I feel compelled to comment briefly on last week’s murder of George Floyd and the ongoing nationwide peaceful protests and civil unrest that have been precipitated by that horrific incident. As teachers and students at a small independent school on the Cape, it can sometimes feel as if we live and work in a bit of a bubble and that the events of the world, whether they be global conflict, political instability, or social injustice, have little to do with us or are perhaps someone else’s problems to solve. There is an urgent volume, however, to the voices that are calling to us today, and I don’t know that any of us will have the luxury of sitting out this particular challenge of our time for much longer. And while I am like you saddened to witness the violence and destruction playing out across the country, as I consider the stated mission and values of Falmouth Academy, I cannot help but stand with George Floyd, with the countless people of color before him who lost their lives under comparable circumstances, with those that are peacefully raising their voices on our city streets, and with all those who have suffered under the burden of systemic racism.
Let’s be clear, police work is hard, often thankless work, and I am immensely grateful to those who, on my behalf, live out every day their mission to protect and serve. Some of those very good cops may belong to your classmates, teachers, friends, family or neighbors, so be careful of painting people with the same brush. It’s also important to understand that such police brutality is a symptom of a disease, not the disease itself. It is but a frequent and contentious inflection point during which the broader and more systemic racial injustices that usually linger just beneath the surface and in which so many of us have been unconsciously marinating for most of our lives tragically play out. Condemning one without challenging the other will only lead to more of the same.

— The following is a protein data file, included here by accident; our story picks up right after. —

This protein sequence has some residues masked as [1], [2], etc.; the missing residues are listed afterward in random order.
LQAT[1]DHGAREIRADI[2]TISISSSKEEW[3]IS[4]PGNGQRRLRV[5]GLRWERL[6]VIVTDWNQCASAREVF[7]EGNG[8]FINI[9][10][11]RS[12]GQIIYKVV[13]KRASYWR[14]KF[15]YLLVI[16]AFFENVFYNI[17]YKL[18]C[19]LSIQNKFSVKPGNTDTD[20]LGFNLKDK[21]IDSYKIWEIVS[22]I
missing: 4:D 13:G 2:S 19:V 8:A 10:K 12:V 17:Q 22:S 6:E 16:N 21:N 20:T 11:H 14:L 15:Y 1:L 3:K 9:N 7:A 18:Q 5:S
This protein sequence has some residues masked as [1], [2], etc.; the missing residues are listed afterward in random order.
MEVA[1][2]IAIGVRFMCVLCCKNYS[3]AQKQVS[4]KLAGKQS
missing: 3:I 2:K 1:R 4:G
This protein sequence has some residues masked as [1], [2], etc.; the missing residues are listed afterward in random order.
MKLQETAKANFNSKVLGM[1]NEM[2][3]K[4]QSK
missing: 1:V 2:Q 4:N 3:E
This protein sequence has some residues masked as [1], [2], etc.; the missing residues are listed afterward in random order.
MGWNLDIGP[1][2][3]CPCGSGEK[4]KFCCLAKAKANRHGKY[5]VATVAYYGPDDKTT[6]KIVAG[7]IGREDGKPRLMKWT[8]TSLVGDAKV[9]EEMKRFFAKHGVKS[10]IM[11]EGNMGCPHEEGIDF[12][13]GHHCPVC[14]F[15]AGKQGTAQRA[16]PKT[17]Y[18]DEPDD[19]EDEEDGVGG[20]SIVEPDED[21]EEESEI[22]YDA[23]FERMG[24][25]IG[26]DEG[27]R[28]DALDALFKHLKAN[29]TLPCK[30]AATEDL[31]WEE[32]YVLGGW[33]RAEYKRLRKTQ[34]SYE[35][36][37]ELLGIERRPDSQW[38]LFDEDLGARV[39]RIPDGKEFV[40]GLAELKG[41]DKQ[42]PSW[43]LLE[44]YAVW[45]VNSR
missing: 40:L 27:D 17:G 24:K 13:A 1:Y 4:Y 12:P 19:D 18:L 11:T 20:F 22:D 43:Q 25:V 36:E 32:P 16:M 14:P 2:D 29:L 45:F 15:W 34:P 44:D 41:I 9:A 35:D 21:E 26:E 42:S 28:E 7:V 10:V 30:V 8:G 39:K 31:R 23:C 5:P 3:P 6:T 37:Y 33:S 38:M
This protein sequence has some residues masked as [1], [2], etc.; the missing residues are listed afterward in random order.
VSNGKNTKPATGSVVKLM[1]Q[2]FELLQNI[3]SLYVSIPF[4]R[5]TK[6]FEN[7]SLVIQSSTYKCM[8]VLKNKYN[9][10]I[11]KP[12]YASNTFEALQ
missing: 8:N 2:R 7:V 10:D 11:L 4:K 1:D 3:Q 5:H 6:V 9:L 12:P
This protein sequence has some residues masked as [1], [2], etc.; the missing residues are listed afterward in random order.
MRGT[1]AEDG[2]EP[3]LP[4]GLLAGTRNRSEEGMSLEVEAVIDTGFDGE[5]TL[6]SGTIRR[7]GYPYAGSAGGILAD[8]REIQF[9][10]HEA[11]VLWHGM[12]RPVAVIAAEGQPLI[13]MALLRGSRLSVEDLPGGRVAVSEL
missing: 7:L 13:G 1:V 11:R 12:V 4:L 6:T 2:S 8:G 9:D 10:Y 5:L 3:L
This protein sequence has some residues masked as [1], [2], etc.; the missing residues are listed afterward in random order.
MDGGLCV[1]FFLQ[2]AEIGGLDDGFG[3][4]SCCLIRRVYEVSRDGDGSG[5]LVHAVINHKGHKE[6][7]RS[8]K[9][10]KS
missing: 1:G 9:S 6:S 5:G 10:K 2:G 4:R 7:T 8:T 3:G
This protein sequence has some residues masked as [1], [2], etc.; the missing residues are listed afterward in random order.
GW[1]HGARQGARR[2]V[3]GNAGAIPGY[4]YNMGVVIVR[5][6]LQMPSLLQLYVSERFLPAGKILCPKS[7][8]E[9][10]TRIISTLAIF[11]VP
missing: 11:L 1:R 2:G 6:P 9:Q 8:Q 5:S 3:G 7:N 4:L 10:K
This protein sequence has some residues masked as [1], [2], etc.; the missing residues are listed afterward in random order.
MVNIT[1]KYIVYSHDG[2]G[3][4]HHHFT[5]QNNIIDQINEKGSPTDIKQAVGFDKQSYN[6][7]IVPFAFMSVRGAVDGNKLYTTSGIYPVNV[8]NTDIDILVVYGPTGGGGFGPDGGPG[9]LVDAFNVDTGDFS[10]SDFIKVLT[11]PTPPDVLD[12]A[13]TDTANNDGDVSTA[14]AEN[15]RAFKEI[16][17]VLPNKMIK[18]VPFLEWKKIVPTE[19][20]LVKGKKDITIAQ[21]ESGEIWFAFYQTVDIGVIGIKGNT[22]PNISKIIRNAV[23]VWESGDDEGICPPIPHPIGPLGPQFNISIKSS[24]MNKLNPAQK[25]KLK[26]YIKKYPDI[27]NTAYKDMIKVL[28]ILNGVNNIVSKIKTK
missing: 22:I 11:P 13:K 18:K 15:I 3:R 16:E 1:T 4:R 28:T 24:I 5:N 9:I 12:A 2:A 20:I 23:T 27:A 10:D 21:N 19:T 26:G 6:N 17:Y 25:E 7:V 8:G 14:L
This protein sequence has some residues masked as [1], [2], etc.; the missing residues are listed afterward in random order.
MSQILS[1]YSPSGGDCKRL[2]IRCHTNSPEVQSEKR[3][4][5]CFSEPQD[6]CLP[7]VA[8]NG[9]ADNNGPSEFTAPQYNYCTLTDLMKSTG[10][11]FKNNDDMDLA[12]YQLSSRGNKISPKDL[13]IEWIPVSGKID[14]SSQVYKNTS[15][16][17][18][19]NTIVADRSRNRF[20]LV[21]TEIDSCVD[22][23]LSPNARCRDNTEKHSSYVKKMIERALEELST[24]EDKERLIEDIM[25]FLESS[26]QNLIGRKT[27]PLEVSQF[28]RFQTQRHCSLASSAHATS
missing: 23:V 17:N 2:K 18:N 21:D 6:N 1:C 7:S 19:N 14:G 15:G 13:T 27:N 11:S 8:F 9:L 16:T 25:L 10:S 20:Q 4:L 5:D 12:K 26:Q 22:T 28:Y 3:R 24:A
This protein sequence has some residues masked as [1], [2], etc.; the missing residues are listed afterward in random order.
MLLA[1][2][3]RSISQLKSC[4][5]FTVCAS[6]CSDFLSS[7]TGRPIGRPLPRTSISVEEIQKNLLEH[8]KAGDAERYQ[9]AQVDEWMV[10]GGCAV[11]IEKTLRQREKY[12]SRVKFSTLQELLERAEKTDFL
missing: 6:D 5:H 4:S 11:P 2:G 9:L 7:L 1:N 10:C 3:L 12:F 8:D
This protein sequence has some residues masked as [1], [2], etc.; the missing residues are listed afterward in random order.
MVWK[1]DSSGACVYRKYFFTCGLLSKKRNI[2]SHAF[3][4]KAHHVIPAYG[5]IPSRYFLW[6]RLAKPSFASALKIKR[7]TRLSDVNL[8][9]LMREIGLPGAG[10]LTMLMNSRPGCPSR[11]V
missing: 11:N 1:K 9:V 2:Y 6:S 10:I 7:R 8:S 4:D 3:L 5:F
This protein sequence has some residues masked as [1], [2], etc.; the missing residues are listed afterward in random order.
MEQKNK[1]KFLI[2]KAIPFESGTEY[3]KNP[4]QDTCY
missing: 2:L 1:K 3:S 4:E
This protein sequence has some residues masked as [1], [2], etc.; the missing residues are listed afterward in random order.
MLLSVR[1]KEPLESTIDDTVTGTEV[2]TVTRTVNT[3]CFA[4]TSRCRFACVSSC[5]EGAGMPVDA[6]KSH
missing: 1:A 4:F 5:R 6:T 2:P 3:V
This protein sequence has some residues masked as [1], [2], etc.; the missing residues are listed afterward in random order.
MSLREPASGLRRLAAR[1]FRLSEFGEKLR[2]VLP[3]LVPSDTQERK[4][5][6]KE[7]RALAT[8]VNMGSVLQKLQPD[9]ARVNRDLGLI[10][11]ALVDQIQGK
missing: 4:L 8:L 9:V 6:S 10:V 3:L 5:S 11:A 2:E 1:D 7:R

We have but five remote school days remaining together, so whatever actions you choose to take in the name of healing divisions or rising to this particular challenge of our time, you will likely be taking within the context of your community and according to your own particular inclination. While we are still together, please know that anyone who wishes to respectfully share some time and space together to process thoughts and feelings will be invited to join Ms. DiFalco, Mr. Andrade, Mr. Wells, me, and your fellow classmates in a Zoom meeting later this morning. In the coming days, you may also discuss these current events in one or more of your classes. If you do, I’d ask you to err on the side of support and kindness for those who may be feeling their impact more directly or profoundly. A good time to lead with questions, to dialogue, to listen, to empathize, to understand, perhaps not the best time to lead with judgment, to debate, to sensationalize, or to score points. We all have a lot to learn.
Many have chanted in recent days, “If you want peace, work for justice.” At Falmouth Academy, I expect we are not often called upon to give peace and justice much thought. They just are. We just have those things, products of hard work on the part of our families, and of the intentional culture of our school to be sure, but perhaps more so, two among the many invisible privileges bestowed upon us largely as a result of the circumstances of our birth. There is so much good at Falmouth Academy, and the events of the past several days have underscored the importance that that good is not to be hoarded but to be generously shared broadly with those to whom it is not so readily available. You will often hear me say that the world needs more Falmouth Academy graduates. Never has that been truer than it is today.
Photo credit: Mia Galvam '22